MILWAUKEE -- Eric Gagne isn't one for second-guessing himself.
"I don't really look back," he said, explaining that it comes with the territory when you're a closer.
"No doubt, no negative thinking," he said. "Just be confident."
So despite all that has happened in the last 18 months -- two trips to the disabled list, a trade, being named in the Mitchell Report as a user of human growth hormone and, most recently, pitching himself out of the closer's job in Milwaukee -- Gagne doesn't regret leaving Los Angeles, where the former Dodger won a Cy Young Award and made three All-Star teams.
"I never wish I hadn't left," he said Monday. "I was bred as a Dodger. It was hard to leave, yeah. But you just turn a page. You come [to a point] in a career where, 'Was it the right place for me? Was it the right time for me?'
"When I made the decision, I thought it was the right decision. I still think that."
He made that decision after sitting out all but 15 1/3 innings of the 2005 and 2006 seasons because of elbow and back problems, signing with Texas as a free agent. It followed a three-year span with the Dodgers in which he saved a record 152 games in 158 chances, including 84 in a row.
"Basically the whole point when I went to Texas was just to make me get healthy. Go out there and pitch a full year, try to stay healthy and try to help them get to the playoffs," he said.
As it turned out, after a midseason trade, he wound up helping the Red Sox win a World Series. Then he left once more -- for Milwaukee.
"It's just a different chapter in my baseball career," said Gagne, who spent his first 11 seasons of pro ball in the Dodgers' organization but has gone through three teams and two leagues in the 1 1/2 years since.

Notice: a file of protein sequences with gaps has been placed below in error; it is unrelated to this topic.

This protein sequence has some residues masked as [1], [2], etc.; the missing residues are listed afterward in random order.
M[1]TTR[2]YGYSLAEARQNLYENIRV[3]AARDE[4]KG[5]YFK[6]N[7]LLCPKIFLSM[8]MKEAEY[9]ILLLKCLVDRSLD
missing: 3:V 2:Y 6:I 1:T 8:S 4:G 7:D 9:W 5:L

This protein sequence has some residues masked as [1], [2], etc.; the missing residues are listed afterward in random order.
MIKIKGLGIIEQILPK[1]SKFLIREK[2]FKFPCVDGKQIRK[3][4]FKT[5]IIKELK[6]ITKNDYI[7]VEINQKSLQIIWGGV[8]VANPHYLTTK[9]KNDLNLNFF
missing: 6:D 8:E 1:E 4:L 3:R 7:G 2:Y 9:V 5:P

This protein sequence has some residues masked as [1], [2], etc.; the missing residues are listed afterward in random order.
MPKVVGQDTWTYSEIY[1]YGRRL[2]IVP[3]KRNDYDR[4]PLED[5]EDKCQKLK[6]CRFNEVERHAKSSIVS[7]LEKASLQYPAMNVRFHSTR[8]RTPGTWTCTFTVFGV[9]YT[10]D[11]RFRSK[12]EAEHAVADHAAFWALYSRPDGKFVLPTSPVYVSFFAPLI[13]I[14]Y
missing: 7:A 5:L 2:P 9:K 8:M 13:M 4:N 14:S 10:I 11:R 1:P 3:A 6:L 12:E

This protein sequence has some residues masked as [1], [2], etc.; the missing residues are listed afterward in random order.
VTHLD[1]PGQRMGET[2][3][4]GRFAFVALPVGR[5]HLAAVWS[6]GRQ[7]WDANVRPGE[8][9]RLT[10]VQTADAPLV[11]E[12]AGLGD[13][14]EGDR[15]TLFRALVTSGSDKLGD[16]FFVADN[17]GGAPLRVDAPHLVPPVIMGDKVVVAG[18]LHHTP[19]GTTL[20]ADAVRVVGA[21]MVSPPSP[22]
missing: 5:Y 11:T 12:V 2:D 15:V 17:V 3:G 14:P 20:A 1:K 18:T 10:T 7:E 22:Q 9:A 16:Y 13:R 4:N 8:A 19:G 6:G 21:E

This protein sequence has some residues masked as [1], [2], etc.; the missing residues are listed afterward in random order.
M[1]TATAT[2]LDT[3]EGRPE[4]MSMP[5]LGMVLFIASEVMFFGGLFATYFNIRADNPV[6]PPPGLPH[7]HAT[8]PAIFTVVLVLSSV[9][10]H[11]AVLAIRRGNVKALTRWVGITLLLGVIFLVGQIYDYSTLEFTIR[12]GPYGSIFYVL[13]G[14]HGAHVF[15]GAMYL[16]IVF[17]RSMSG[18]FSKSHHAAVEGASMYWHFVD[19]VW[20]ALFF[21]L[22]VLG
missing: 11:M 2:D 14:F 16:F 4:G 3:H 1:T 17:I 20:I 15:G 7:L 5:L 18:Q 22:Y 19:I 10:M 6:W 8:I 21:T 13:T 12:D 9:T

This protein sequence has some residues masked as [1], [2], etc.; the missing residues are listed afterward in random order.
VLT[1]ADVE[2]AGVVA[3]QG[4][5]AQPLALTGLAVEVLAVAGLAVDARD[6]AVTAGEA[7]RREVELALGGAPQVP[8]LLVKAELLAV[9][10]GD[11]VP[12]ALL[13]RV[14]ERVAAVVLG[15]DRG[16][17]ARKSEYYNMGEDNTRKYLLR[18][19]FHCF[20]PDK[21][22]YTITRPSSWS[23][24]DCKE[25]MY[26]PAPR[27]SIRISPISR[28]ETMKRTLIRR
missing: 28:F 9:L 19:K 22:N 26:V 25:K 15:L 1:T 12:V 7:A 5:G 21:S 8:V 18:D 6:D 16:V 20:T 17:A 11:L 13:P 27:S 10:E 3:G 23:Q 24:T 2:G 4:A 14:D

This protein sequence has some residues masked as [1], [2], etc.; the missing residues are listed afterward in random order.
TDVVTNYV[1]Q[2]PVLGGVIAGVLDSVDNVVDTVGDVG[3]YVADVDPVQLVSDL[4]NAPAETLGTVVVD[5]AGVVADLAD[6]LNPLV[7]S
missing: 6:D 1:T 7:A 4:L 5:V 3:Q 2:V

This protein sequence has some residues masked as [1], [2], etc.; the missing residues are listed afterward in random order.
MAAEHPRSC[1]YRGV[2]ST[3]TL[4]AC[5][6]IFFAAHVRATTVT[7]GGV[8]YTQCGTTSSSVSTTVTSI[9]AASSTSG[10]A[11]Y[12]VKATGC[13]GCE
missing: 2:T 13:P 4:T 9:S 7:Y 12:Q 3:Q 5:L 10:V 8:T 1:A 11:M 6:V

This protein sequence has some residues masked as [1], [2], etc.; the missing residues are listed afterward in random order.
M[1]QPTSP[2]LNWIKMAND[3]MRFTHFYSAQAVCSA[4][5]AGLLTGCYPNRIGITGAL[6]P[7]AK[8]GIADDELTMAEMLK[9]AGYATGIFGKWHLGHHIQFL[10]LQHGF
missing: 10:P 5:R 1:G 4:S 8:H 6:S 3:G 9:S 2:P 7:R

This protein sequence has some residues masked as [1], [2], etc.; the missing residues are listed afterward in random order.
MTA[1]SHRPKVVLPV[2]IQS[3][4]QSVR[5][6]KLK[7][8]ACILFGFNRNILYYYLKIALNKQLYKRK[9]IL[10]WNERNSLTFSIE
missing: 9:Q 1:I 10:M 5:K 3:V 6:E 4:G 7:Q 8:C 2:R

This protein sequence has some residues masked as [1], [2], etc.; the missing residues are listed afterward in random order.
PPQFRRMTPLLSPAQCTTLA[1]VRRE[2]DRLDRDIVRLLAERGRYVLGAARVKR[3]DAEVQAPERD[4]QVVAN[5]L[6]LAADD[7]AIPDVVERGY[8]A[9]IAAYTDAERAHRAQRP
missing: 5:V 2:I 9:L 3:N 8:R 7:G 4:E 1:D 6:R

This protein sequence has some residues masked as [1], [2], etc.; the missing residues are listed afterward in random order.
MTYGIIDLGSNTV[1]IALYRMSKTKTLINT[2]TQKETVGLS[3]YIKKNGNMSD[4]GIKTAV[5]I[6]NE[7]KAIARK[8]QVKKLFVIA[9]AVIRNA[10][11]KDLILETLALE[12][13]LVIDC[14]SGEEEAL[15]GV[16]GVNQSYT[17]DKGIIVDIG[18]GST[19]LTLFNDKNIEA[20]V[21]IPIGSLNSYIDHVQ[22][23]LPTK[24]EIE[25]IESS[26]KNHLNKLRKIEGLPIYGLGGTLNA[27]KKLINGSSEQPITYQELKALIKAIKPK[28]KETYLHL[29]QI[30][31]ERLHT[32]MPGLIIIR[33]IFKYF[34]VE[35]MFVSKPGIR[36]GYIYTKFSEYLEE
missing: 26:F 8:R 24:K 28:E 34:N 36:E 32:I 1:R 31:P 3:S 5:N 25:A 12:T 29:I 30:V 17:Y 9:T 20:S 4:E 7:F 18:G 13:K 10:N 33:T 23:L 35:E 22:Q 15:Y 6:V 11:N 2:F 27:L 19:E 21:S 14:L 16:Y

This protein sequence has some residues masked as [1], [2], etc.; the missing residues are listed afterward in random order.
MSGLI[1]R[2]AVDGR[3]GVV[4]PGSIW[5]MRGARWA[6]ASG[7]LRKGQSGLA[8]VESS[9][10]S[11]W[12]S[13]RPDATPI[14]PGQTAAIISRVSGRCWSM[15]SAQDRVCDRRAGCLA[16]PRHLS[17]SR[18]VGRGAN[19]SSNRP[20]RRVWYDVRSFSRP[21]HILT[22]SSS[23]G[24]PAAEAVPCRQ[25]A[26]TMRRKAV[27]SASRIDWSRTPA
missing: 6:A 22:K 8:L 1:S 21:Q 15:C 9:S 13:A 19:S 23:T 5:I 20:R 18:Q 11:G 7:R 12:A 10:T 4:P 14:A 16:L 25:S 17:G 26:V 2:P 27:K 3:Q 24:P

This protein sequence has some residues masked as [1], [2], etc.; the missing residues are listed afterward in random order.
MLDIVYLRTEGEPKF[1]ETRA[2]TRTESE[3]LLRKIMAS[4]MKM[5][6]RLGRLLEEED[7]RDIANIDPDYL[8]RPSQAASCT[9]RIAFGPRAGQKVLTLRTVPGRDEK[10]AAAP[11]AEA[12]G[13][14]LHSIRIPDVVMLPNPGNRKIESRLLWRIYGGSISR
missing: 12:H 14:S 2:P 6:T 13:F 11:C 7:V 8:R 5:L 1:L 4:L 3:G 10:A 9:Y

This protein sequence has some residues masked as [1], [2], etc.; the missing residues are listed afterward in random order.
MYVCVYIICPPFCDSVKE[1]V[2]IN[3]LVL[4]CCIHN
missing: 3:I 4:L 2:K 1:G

Yet he has not come close to matching the success he had in L.A., having already blown a big-league-high five saves in 14 opportunities this season, leading Brewers Manager Ned Yost to move him out of the closer's role last weekend.
"He believes in himself. He believes that he can get the job done," Yost said of Gagne, whom he summoned in the seventh inning of Monday's game with St. Louis, the first time Gagne has entered a game earlier than the eighth inning since April 2002. "He just needs a bit of a break. He needs to get back to doing certain things he does to be successful."
What he does most successfully, Gagne says, is pitch the ninth -- something he hopes to do when the Brewers play host to the Dodgers in a three-game series starting tonight.
"I know how to close. That's the only thing I know how to do," said Gagne, who gave up a run, two hits and a pair of walks in two innings Monday. "Physically, I feel a lot better. I bounce back well. My fastball's jumping pretty good. My changeup's good.
"It's just putting all of it together. And believing in it."